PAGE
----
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Abu Dhabi, UAETuesday 11 December 2018

Teachers become messengers for change on UAE Environment Day

More environmental awareness is needed across the board, experts said

Peter Milne, founder and director of Target4Green, hosts a teacher’s workshop on Education for Sustainable Development at Jumeirah Baccalaureate School Dubai. Navin Khianey for The National
Peter Milne, founder and director of Target4Green, hosts a teacher’s workshop on Education for Sustainable Development at Jumeirah Baccalaureate School Dubai. Navin Khianey for The National

From recycling plastic bottles to growing food sustainably, teachers from across the country became the students on Sunday – UAE Environment Day - to learn about sustainable development.

The workshop, held by Target4Green Educational Consultancy and Training at Jumeirah Baccalaureate School, taught participants about environmental stressors, their impact on humanity and the school environment and United Nations’ Sustainable Development Goals (SDGs).

“The programme has been really useful,” said Gemma Sykes, a science teacher from Repton School in Dubai. “What’s really important about these events is the networking opportunities that you get, the discussion generated from them and the ideas you get from them.”

Ms Sykes, who heads her school’s recently established eco-committee, said children were the driving force behind change.

“We’ve just launched our recycling initiative,” she said. “But there is still a lot that needs to be done, like changing everyone’s mind-set because then it becomes a habit for people.

“Children are now teaching their parents and the message is coming from them - they asked for the eco-committee so it’s an eye-opener.”

Brijeethamma Joseph, who teaches physics and chemistry to years 8 to 10 at New Indian Model school in Dubai, said the school aims to foster a sense of environmental responsibility by engaging pupils in projects as much as possible.

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“We have a garden in the school where we grow organic food and different projects,” she said. “They make their own manure and we’re trying to start a recycling facility for plastic bottles. We need to start giving awareness among children from KG upwards.”

The workshop was also a platform for teachers to learn from one and other.

“It’s been very interesting,” said Jincy Poulose, a physics teacher from the Elite English School. “Some of the teachers here are incorporating the SDGs in their lessons so I will start doing that too from now on. I will concentrate more on clean energy because so much can be generated from it.”

She said passion was a vital aspect of teaching.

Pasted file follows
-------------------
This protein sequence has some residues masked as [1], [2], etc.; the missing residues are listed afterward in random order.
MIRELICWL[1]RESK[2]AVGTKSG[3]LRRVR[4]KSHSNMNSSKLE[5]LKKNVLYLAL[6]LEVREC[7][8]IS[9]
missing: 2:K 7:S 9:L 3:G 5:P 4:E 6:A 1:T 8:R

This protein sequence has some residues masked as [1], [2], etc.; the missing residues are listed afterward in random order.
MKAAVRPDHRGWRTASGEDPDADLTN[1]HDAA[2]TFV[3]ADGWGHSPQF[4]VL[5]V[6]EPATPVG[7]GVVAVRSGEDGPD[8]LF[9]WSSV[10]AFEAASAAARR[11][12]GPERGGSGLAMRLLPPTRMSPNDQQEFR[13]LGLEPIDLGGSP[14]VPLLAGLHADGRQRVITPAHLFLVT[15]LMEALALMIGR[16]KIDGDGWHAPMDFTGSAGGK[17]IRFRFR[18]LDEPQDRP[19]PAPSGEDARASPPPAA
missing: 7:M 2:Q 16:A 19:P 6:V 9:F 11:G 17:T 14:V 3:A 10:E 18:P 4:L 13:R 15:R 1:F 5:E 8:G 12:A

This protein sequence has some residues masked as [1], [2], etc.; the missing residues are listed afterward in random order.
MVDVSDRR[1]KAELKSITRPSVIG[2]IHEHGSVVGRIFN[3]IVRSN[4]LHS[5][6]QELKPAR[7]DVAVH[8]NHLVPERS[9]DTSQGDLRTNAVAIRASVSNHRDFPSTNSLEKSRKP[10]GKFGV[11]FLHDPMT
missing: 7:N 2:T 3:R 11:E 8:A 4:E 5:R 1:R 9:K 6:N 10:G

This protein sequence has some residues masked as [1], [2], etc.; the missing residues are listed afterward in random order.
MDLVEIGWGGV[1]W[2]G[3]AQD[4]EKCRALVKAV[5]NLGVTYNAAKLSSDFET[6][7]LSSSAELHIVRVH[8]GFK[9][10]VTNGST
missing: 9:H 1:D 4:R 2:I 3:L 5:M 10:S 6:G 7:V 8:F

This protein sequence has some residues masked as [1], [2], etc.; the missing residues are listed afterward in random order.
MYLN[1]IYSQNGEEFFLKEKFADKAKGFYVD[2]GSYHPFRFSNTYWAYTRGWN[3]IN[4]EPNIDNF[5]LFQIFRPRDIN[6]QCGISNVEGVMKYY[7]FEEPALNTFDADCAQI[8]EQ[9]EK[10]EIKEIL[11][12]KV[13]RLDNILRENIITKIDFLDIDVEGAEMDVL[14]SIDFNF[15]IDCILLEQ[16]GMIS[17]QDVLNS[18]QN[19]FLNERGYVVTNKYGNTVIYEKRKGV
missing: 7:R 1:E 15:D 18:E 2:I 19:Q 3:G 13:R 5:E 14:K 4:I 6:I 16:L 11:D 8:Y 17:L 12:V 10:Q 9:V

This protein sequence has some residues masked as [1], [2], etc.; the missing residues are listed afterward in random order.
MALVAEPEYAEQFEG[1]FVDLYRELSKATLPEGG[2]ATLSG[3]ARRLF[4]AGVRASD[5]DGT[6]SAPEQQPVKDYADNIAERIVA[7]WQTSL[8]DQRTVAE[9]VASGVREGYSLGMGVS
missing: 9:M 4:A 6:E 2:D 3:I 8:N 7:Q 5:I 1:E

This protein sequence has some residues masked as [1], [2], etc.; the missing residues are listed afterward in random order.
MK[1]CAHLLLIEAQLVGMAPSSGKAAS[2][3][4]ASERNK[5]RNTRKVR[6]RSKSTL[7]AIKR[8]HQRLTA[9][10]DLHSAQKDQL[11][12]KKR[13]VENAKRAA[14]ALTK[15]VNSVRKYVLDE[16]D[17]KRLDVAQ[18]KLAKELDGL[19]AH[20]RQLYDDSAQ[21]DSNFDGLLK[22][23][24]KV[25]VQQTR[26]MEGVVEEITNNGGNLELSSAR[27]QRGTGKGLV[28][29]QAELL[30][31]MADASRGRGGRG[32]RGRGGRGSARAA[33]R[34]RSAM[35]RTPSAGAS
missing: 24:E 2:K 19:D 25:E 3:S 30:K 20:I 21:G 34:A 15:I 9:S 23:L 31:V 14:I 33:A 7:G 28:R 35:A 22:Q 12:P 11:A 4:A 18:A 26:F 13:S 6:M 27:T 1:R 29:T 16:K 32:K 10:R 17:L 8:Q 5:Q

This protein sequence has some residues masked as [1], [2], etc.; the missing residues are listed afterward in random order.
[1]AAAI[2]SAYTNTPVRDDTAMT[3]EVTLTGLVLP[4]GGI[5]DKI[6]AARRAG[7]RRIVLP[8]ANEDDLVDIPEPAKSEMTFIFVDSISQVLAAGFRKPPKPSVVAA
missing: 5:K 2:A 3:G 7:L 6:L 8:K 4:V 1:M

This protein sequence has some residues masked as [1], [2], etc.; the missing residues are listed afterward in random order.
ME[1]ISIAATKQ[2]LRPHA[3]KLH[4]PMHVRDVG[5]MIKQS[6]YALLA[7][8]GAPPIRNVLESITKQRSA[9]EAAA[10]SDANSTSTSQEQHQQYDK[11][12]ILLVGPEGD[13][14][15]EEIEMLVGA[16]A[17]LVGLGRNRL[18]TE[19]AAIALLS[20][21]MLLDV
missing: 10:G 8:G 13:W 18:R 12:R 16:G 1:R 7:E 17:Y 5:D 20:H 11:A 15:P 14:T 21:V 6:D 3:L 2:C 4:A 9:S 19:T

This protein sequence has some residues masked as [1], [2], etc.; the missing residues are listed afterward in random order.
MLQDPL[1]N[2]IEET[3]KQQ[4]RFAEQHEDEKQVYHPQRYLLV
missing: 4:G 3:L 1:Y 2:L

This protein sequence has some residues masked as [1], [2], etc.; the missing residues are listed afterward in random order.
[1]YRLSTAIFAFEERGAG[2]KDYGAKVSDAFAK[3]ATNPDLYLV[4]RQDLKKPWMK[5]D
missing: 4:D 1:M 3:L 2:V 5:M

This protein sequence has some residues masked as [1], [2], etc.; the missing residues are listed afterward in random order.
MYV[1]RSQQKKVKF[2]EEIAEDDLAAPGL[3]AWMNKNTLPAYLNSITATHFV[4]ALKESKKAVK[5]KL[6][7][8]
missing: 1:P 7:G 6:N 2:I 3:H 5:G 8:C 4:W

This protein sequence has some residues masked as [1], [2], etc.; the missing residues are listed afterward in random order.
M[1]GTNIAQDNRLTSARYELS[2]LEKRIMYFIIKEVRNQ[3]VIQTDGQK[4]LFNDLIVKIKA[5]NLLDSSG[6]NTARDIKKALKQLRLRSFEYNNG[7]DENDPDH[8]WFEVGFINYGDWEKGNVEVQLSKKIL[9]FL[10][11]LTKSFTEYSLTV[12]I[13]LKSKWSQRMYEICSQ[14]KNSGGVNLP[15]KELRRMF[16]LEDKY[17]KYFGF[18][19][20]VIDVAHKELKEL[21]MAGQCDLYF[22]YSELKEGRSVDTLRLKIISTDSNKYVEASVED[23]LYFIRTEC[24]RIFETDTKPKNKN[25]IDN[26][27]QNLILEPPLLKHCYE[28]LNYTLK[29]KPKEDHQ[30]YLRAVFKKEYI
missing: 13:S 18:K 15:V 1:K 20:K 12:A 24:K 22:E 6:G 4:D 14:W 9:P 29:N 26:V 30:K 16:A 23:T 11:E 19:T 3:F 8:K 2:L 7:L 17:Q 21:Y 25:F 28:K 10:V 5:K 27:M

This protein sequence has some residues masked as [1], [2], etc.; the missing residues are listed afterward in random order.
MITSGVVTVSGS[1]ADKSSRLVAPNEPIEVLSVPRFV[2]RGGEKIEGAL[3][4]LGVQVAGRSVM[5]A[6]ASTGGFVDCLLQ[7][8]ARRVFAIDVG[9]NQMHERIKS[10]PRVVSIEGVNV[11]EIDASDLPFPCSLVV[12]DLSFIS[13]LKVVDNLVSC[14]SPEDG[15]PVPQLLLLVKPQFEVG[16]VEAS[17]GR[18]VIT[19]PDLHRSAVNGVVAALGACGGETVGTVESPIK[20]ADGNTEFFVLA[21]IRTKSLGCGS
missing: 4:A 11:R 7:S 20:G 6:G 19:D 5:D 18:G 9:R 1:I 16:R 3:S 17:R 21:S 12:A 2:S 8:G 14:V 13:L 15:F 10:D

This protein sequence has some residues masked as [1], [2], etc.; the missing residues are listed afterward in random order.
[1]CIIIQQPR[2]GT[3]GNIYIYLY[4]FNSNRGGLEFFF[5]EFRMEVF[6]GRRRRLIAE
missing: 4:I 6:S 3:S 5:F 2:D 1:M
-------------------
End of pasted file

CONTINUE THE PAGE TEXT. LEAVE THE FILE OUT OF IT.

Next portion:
“The teachers should be aware of the SDGs and be passionate about it to be able to pass it on for the children,” she said.

“I am passionate about the environment, I know I can’t change the entire world but I can start by changing what I can here by giving some morals to my students and even my colleagues and friends.

“It’s important to get children involved because giving nutrients to a big tree doesn’t help that much but if you give nutrients to a sapling, it will grow.”

One of the greater challenges is to increase participation from teachers. Only four of the thirteen teachers registered for the course actually attended on Sunday.

“What does this say?” said Peter Milne, founder and director of Target4Green.

“I worked here for 10 years on this and I’ve seen a lot of progress. The education aspect is critical and maybe that’s not quite being prioritised as much. Some schools don’t even know what the SDGs are.”

He said while many are passionate about the topic, they feel a lot of frustration.

“There’s so much pressure on them and it’s about prioritising,” he said. “The idea was to bring teachers together to share ideas, from them and my own experiences as a teacher, environmental co-ordinator and environmental education consultant, to share good practice and give them lots of ideas that they can engage within their own schools.”

The workshop discussed teachers’ challenges and gave advice on how to engage more with pupils. “We look at ways to link the curriculum more so that more teachers are involved within the school,” Mr Milne said. “And we’re also looking at organisations out there that can support them further by coming into schools and engage with pupils more so it’s a chance to connect.”

He said children needed to be educated about the environment from as young as three years old in a way that best appealed to them.

“We talk to them about the impact of waste on camels and turtles, plastic bags and children that age get it and they want a solution. That message has to come from the them and they have to feel empowered while teachers themselves have to feel motivated and that comes from understanding the support.”